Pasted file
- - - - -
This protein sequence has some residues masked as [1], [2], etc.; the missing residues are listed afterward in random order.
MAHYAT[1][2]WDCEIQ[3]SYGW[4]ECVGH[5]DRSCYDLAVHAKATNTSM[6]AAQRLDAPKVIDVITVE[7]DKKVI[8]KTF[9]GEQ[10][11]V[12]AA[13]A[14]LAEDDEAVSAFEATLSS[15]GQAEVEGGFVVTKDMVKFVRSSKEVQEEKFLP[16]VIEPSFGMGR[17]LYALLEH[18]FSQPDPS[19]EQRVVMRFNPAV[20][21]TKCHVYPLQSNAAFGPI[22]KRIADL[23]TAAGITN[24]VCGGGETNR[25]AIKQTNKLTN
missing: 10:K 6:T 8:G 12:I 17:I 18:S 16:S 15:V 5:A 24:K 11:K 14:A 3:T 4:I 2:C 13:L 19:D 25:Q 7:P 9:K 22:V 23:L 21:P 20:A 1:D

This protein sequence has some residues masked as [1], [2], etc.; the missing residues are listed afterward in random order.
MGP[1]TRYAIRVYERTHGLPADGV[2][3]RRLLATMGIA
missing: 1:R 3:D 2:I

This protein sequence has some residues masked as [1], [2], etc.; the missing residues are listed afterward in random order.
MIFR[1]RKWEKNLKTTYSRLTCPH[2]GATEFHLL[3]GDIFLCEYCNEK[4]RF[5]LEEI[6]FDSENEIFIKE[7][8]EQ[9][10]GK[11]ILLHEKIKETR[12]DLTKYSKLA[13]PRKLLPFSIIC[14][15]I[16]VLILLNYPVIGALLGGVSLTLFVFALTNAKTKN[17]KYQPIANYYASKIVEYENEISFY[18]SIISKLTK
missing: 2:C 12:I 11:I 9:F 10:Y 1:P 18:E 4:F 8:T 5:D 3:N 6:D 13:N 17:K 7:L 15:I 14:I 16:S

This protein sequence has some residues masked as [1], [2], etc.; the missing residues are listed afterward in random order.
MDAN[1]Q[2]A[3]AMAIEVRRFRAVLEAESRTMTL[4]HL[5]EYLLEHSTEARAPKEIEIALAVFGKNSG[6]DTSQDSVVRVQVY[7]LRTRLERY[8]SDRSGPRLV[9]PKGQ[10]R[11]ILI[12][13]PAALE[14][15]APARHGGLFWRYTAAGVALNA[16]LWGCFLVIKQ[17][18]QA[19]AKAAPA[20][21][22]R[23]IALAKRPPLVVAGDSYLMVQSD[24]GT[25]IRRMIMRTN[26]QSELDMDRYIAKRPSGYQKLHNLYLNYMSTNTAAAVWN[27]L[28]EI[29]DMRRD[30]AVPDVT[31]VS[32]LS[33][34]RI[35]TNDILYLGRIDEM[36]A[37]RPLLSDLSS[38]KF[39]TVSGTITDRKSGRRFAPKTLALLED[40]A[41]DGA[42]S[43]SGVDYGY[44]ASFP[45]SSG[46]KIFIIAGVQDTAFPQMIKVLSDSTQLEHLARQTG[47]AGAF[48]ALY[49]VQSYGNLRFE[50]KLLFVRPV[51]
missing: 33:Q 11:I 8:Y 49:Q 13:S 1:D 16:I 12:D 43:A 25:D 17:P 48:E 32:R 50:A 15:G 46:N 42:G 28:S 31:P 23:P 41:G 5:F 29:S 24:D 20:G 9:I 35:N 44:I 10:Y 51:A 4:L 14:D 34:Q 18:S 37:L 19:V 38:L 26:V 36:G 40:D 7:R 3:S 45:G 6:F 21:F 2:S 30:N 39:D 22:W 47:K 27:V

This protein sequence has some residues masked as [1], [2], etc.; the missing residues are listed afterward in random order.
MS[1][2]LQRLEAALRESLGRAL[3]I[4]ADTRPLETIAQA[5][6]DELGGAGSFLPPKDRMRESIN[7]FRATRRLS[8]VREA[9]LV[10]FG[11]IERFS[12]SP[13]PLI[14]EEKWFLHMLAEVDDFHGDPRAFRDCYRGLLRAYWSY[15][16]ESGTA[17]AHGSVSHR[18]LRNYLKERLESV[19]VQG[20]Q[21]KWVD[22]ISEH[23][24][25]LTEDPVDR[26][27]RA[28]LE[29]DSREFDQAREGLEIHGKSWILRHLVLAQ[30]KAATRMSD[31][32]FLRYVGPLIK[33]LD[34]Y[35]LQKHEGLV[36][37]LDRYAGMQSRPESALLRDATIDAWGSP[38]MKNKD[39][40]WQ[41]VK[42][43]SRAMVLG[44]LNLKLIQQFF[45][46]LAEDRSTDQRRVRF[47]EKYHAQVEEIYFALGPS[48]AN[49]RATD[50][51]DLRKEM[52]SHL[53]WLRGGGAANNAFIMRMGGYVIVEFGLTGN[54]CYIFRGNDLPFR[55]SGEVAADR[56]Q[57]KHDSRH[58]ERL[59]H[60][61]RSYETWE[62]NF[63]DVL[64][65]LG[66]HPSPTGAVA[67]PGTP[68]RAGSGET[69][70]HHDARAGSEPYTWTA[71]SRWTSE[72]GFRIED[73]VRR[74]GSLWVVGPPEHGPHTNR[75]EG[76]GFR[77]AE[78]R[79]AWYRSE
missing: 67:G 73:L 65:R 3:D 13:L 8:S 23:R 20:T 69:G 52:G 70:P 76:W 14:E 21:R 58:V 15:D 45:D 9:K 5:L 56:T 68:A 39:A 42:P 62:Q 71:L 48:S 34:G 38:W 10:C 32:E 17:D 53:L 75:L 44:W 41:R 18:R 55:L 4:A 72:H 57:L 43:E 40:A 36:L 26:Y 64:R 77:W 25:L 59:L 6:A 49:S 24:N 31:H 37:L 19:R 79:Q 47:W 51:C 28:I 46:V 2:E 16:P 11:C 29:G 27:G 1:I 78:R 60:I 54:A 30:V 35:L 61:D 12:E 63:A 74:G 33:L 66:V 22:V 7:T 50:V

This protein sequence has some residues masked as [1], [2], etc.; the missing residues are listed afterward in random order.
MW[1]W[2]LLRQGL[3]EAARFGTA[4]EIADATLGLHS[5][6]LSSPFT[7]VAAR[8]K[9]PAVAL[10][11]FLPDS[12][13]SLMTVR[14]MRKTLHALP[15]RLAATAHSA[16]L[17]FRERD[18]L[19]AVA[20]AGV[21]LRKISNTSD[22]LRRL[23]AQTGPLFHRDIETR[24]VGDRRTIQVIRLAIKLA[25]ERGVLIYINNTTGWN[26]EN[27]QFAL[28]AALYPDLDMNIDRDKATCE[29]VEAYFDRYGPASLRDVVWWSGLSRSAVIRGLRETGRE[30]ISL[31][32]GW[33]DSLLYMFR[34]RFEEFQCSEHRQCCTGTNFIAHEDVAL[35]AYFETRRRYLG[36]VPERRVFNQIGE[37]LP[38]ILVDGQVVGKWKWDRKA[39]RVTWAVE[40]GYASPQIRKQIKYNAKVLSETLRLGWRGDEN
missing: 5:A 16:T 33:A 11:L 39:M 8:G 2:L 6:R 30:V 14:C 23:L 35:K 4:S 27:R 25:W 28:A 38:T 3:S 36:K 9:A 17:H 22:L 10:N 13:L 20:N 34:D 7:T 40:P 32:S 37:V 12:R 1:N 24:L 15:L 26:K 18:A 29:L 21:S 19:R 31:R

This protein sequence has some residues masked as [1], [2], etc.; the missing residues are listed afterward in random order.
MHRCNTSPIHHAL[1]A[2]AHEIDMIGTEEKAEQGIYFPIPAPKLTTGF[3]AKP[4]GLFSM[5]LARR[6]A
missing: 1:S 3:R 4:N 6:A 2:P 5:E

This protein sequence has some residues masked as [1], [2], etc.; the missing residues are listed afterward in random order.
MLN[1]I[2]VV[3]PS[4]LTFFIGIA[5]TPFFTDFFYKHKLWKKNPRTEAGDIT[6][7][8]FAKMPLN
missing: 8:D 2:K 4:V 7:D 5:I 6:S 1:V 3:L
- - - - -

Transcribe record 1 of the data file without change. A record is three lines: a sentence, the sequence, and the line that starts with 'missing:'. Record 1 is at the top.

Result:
This protein sequence has some residues masked as [1], [2], etc.; the missing residues are listed afterward in random order.
MAHYAT[1][2]WDCEIQ[3]SYGW[4]ECVGH[5]DRSCYDLAVHAKATNTSM[6]AAQRLDAPKVIDVITVE[7]DKKVI[8]KTF[9]GEQ[10][11]V[12]AA[13]A[14]LAEDDEAVSAFEATLSS[15]GQAEVEGGFVVTKDMVKFVRSSKEVQEEKFLP[16]VIEPSFGMGR[17]LYALLEH[18]FSQPDPS[19]EQRVVMRFNPAV[20][21]TKCHVYPLQSNAAFGPI[22]KRIADL[23]TAAGITN[24]VCGGGETNR[25]AIKQTNKLTN
missing: 10:K 6:T 8:G 12:I 17:I 18:S 16:S 15:V 5:A 24:K 11:K 14:A 3:T 4:I 2:C 13:L 19:D 25:Q 7:P 9:K 22:V 23:L 21:P 20:A 1:D